Apr 27, 2012

Book Review–Running Lean by Ash Maurya

I found this book to be very thought provoking. Several years ago I worked as an independent consultant and really enjoyed it. But I always only sold my time. I think most people who do have a entrepreneurial spirit understand that to really succeed you must leverage this and sell something more.

This book focuses on how to approach the creation of a product with constraints placed on you and your team. It is pretty common to have minimal resources when starting a business. This includes money, people and the ‘right ideas’. Below are some of my thoughts about each of these limited resources and some of what I took away from my reading of the book:

1) Limited Money: The author talks about how it can be difficult to raise money to fund your startup – but follows up with this actually being an advantage. Here is a quote that I particularly liked:
"Constraints drive innovation, but more important, they force action. With less money, you are forced to build less, get it out faster, and learn faster."
Having “too” much money could actually keep you from the hard driving and tight focus that is required to actually get a product out the door.

2) Limited People: Another issue the author talks about is the limited people that are typically available to a startup. This often means that you (and others) will need to fill multiple roles on the team – often with each role being something that would be a full time job. This again helps to keep a focus on doing the most important tasks, and knowing that some things simply will not get done. Be sure that understanding your customer (#3 below) is not one of the things that you let slip!

This is where you will call up any and all learning from your past about prioritization, organization and effectiveness. You will need to decide how best to schedule your days, weeks and months to maximize the efficiency of the work you do. The author calls out that he has found scheduling customer interviews on Mondays and Fridays to less effective than doing this midweek. Also, if you are actively building the product you will want to be sure to have some blocks of time that you can get in ”the flow”. Here is another section out of the book:
"Activities that flow typically have the following attributes:
  • They have a clear objective.
  • The need your full concentration.
  • They lack interruptions and distractions.
  • They provide clear and immediate feedback on progress toward the objective
  • They offer a sense of challenge."
The author has found that early mornings are often best for him to achieve this flow – I find that late nights currently work better for me.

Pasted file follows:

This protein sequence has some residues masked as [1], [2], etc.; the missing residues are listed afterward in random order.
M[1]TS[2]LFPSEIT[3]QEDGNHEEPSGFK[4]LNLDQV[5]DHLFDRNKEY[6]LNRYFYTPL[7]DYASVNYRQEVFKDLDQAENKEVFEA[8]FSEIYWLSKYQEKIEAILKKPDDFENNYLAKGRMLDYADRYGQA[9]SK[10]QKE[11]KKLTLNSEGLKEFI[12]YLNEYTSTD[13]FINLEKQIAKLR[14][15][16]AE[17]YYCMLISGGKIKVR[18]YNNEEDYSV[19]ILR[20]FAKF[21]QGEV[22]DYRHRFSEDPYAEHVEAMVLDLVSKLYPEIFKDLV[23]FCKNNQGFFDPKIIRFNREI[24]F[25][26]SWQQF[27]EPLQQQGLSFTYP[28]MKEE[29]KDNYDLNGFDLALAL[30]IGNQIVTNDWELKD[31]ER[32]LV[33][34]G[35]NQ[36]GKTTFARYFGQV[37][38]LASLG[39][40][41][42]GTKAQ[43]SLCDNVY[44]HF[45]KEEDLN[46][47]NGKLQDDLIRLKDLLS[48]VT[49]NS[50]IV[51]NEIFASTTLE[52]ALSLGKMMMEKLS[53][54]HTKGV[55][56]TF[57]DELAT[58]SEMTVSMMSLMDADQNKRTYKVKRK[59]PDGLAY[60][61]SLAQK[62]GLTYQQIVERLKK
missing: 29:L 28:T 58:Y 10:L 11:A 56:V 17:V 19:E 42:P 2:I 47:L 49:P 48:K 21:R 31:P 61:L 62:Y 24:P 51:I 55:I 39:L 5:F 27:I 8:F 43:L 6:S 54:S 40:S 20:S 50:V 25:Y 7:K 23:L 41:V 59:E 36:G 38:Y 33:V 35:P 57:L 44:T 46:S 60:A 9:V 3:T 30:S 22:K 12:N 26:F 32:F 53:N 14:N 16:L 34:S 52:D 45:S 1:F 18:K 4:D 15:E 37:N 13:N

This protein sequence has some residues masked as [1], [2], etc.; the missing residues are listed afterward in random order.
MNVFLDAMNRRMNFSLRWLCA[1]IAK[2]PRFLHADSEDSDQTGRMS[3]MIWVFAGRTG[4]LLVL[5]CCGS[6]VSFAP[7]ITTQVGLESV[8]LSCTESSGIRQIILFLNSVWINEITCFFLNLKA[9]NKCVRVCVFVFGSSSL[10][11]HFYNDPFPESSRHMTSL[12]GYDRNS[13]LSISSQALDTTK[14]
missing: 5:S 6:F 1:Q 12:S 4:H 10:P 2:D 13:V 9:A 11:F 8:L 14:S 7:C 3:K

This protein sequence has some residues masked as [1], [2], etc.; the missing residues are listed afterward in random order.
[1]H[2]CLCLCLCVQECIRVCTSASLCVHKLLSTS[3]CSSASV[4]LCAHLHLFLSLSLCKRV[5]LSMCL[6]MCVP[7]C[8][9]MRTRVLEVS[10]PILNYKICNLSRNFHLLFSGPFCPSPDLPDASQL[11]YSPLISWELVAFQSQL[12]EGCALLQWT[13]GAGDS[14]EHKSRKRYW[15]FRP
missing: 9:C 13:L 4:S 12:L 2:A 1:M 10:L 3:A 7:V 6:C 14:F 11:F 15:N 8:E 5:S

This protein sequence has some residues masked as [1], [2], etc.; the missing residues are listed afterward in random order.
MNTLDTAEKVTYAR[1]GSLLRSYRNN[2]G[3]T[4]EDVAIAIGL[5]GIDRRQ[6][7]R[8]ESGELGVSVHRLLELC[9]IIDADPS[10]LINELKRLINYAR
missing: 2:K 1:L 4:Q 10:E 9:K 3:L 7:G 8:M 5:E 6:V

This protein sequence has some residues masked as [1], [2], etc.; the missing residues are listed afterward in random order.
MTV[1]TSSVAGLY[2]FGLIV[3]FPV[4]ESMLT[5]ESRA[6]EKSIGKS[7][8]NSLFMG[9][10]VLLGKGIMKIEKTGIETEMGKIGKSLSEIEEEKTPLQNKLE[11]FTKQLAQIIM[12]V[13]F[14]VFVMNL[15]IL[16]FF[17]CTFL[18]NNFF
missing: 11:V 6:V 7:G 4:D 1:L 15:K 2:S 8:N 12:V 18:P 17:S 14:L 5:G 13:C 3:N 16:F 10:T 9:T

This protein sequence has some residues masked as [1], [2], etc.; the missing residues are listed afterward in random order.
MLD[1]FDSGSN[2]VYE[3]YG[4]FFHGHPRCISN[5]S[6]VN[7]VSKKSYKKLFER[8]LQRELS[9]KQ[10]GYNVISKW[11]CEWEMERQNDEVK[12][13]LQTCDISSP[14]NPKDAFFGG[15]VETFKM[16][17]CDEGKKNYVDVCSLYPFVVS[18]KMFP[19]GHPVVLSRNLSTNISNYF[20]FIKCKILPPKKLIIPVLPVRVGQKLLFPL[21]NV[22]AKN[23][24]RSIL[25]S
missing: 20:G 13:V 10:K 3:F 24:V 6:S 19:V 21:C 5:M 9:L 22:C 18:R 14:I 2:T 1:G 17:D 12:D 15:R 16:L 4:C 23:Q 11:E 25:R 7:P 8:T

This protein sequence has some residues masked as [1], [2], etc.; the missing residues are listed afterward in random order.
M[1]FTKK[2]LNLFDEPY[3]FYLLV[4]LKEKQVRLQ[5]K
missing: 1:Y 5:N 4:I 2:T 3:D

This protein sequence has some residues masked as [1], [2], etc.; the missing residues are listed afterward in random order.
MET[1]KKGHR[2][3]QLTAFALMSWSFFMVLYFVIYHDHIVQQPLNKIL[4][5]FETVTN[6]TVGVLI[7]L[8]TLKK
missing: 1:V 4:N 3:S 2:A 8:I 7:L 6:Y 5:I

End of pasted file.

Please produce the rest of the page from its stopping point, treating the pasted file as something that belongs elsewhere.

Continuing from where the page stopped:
3) The ‘Right Ideas’: The author brings out the point that it is very easy to focus only on your desires and experiences when working to create a product – but cautions against this and talks strongly about the need to work very closely with your targeted customers. Be sure that you have an understanding of the pain points of your target customers and that you are not too focused on only your experiences or your desire to implement some fancy technology! Again a few quotes from the book should help illustrate the authors thinking:
"Given the right context, customers can clearly articulate their problems, but it’s your job to come up with the solution"
"Customer Discovery is about exploring what you don’t know you don’t know"
In this section of the book the author also quotes Henry Ford “If I had asked people what they wanted, they would have said faster horses.”)

A large portion of the book really lays out a plan to be sure that you have a very open conversation with your users (or potential users) and to ensure that you learn from them what their ‘real problem’ is and validate your solution to that problem.

I really enjoyed reading this book and highly recommend it if you have any thoughts of starting a company or building a product. But even beyond that, I think that it can open your mind to some new ways of thinking and delivering whatever product or service you deliver – even to your employer.

A final quote from the book that sums things up pretty well (in my opinion):
"Running Lean is a systematic process for iterating from Plan A to a plan that works, before running out of resources."
You can find the book on Amazon here:

Or find the product page for the book on the O’Reilly site here:

Disclosure: I was given a copy of this book to review by theO’Reilly Blogger Review Program

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